History of Saint-Martin de Peille district
The neighbourhood is also known as “Les Lacs” (the term is said to come from the French expression to describe a winding road, called “lacets”, or shoelaces) and is located at the foot of the western slope of Mont Agel overlooking the neighbourhood from an altitude of 1200m, and providing it with many streams flowing down its limestone slopes, such as the Faïssé or the Figourn. It boasts remarkable flora, boosted by a Mediterranean and mountainous climate, as seen in its evergreen oaks and chestnuts, its crocuses, bellflowers and lavender, blue thistle, spurges, or turban lily.
The human occupation of this territory is ancient : as early as prehistoric times, the ridges provided populations of hunter-gatherers with natural shelters they fortified with small stone walls: these are called « castellaras » : There are some well-preserved remains of these on Mont Rastel, where human remains dating from this distant period were found in a cave at an altitude of 645m, on Porchiera summit overlooking Galembert valley and affording a vantage point on the path from Peille to La Trubie, on Clapissa summit, or on Caussinière summit. These were also used as lookout posts and were sometimes destroyed in ancient times by the Romans who wanted to weaken the resistance of mountainous Celto-Ligurian populations under Augustus, who eventually erected the La Turbie trophy to commemorate his victory over these tribes.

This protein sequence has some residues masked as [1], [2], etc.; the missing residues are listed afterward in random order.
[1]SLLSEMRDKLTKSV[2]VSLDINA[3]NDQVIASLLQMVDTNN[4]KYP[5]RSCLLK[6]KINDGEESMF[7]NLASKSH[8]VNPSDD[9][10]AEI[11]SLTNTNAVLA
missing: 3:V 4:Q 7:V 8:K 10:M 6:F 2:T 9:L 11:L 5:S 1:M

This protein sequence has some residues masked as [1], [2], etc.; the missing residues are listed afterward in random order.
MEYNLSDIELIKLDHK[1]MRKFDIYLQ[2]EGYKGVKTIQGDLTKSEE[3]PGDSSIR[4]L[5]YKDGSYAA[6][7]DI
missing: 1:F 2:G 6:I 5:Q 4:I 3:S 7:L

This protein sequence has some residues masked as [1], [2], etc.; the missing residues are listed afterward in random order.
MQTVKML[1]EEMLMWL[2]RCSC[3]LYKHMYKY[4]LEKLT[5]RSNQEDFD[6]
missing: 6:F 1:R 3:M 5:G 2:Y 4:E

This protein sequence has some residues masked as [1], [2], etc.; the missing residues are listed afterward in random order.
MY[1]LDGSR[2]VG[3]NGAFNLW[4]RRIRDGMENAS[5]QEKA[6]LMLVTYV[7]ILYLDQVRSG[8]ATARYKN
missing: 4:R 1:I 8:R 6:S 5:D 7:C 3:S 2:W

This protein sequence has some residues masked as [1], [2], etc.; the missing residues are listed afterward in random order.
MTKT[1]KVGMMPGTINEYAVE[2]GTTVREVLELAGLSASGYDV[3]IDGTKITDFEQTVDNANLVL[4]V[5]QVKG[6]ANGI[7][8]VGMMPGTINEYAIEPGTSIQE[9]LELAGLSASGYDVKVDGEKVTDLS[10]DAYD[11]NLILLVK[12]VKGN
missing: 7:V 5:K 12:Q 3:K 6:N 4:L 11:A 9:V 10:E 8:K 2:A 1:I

Gallo-Romans certainly inhabited this zone of passage between Peille and La Turbie between the backcountry and the Via Julia, a strategic East-West route connecting Italy and Provence. The small lake bridge was on the only bridle path connecting the large east-west communication axis of the Roman empire. This path was still used until the Peille-La Turbie road was opened in 1923.
Saint-Martin turned into a residential neighbourhood where hundreds of villas nestled in the lush countryside share the slopes of Mont Agel: these homes, occupied traditionally by Monaco residents looking for a relaxing holiday destination, are now also becoming home to younger residents who work on the coast and who prefer, when evening falls, to retire to the hills behind Guerre pass.